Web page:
Highly Available Jenkins With Consul Nomad And Terraform

By Bill Ward | July 11, 2017

Jenkins doesn’t come with high-availability out-of-the-box. Using Nomad/Consul we can configure Jenkins to be highly-available. Furthermore, we can use terraform to make deployment a breeze.

Disclaimer: As of this day Jenkins will give you an error about using the same JENKINS_HOME directory between multiple instances. There is no solution to this yet. If you don’t mind seeing the error then continue along. This isn’t really meant for production. Maybe in the near future Jenkins will fix this and make it easier to enable HA.

Architecture Overview

Refer to following crude diagram for this overview:

Highly-Available Jenkins Architecture

This article assumes that you already have a Consul Cluster configured and that you also have a Nomad Cluster configured to use Consul for service discovery. I have several articles on how to get this setup and configured.

We will be configuring a Nomad Job that will spin up Jenkins in a Docker Container. For this to work make sure that you have Docker enabled on your Nomad Agent servers. In addition, you will need some way to persist the volume data for your Jenkins Docker containers. I did this by setting up an NFS server with a share and mounting that share on all three of my Nomad Agent servers (/nfs/general/).

We code our Nomad job configuration into Terraform so that we can provision and destroy it with ease.

Finally, on your development system you will need to install Terraform, Consul, and Nomad. You will need to set a couple of environment variables so that the CLIs know how to talk to your clusters:

export NOMAD_ADDR="http://your_nomad_ip:4646"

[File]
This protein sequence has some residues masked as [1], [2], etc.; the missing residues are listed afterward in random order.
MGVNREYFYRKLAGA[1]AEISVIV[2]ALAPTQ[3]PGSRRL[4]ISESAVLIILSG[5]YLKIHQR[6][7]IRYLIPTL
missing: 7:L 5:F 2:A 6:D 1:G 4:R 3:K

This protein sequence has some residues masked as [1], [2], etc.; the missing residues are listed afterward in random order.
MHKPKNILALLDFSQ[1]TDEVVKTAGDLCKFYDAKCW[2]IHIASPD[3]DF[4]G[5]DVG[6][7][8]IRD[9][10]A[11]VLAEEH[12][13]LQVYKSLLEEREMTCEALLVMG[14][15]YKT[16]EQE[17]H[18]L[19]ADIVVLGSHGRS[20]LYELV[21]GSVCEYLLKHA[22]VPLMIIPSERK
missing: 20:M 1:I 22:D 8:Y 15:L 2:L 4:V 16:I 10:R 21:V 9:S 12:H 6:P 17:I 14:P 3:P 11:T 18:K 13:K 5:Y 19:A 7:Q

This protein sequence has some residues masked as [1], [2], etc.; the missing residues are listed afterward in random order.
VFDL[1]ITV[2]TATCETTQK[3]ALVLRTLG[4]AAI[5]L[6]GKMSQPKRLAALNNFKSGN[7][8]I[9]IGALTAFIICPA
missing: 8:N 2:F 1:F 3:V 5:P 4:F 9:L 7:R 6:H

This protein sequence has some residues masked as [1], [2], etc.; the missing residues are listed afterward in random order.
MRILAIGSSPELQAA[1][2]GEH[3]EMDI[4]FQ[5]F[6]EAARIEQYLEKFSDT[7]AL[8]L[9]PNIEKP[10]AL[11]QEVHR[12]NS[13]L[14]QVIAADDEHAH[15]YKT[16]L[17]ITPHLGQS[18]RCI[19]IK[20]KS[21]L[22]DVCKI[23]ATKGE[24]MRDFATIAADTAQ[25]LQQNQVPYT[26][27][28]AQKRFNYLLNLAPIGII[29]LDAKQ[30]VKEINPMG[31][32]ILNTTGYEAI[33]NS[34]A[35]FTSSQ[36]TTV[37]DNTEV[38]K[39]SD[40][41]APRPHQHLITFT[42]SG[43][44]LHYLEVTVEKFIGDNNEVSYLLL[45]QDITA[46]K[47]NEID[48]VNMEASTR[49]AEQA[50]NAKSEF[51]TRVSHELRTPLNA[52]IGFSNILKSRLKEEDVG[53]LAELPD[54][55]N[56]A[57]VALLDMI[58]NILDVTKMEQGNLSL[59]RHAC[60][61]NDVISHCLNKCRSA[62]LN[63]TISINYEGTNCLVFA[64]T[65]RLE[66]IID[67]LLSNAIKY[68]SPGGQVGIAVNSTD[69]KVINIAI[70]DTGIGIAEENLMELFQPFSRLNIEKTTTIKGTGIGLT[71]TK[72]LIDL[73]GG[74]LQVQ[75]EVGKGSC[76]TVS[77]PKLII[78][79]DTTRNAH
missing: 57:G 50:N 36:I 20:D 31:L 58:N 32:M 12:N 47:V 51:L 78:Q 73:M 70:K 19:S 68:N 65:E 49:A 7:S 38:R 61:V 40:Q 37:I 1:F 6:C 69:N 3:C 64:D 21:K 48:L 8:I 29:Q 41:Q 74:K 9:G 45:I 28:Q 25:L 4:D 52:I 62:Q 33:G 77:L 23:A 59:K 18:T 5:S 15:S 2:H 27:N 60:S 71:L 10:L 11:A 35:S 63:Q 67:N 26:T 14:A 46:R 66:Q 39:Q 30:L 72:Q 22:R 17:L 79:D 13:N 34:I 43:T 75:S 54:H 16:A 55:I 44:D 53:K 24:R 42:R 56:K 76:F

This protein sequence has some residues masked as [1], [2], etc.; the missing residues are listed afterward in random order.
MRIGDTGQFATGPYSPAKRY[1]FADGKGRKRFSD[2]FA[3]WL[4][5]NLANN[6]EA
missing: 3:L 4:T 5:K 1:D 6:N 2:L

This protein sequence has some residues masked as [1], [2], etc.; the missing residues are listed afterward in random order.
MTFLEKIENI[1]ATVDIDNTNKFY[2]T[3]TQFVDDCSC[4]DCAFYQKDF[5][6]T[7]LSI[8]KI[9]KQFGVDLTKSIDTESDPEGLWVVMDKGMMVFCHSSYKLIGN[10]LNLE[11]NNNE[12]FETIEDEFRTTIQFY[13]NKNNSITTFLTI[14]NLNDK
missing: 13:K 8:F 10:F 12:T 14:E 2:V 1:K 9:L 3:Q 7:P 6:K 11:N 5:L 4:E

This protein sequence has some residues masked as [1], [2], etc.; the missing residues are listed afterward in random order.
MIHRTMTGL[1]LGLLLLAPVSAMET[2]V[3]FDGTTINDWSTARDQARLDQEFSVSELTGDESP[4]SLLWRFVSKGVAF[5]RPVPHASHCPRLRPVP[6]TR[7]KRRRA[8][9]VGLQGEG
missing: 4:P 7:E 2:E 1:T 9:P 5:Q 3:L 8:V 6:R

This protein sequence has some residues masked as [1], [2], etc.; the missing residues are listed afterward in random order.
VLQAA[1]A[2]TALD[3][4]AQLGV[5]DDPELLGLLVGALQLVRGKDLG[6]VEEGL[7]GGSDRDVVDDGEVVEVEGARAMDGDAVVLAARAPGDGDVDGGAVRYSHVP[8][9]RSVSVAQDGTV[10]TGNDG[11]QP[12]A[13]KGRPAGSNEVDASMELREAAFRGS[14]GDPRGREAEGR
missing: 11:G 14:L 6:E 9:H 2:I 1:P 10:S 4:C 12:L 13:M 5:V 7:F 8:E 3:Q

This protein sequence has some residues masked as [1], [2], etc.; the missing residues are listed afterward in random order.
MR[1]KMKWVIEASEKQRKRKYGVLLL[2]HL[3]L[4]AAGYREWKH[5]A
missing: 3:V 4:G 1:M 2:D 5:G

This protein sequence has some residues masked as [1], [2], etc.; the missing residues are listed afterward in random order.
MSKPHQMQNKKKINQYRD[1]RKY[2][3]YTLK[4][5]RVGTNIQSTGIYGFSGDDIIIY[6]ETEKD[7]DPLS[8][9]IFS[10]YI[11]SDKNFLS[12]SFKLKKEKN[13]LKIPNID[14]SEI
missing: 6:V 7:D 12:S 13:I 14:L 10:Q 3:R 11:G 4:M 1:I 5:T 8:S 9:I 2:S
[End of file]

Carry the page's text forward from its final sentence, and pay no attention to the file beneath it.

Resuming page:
export CONSUL_HTTP_ADDR="your_consol_ip:8500"

The Nomad one is used by terraform to deploy our Nomad Job and the consul one is used to check on things later on.

Terraform Configuration

Here is the terraform configuration that we will use to deploy our Jenkins Infrastructure:

jenkins.tf

provider "nomad" {
  address = "http://nomad-server.admintome.local:4646"
}

# Register a job
resource "nomad_job" "jenkins" {
  jobspec = "${file("${path.module}/jenkins.nomad")}"
}

Pretty simple right? Here we just tell it how to find our Nomad cluster then we give it a jobspec which is in a file we call jenkins.nomad with the following contents:

jenkins.nomad

job "jenkins" {

  datacenters = ["dc1"]

  type = "service"

  group "cicd" {
    count = 1

    restart {
      attempts = 10
      interval = "5m"

      delay = "25s"

      mode = "delay"
    }

    ephemeral_disk {
      size = 300
    }

    task "jenkins" {
      driver = "docker"

      config {
        image = "jenkins:latest"
        port_map {
	  http = 8080,
	  slave = 50000
	}
	volumes = [
	  "/nfs/general/jenkins_home:/var/jenkins_home"
	]
      }

      resources {
        cpu    = 1024 # 500 MHz
        memory = 2048 # 256MB
        network {
          mbits = 10
          port "http" {}
        }
      }

      service {
        name = "jenkins-server"
        tags = ["global", "cicd"]
        port = "http"
        check {
          name     = "alive"
          type     = "tcp"
          interval = "10s"
          timeout  = "2s"
        }
      }

    }
  }
}

I won’t go through this file line-by-line but will instead cover the important stuff. This article is already getting pretty long…

Under the tasks section we have our first important part which the volumes stanza.

volumes = [
    "/nfs/general/jenkins_home:/var/jenkins_home"
]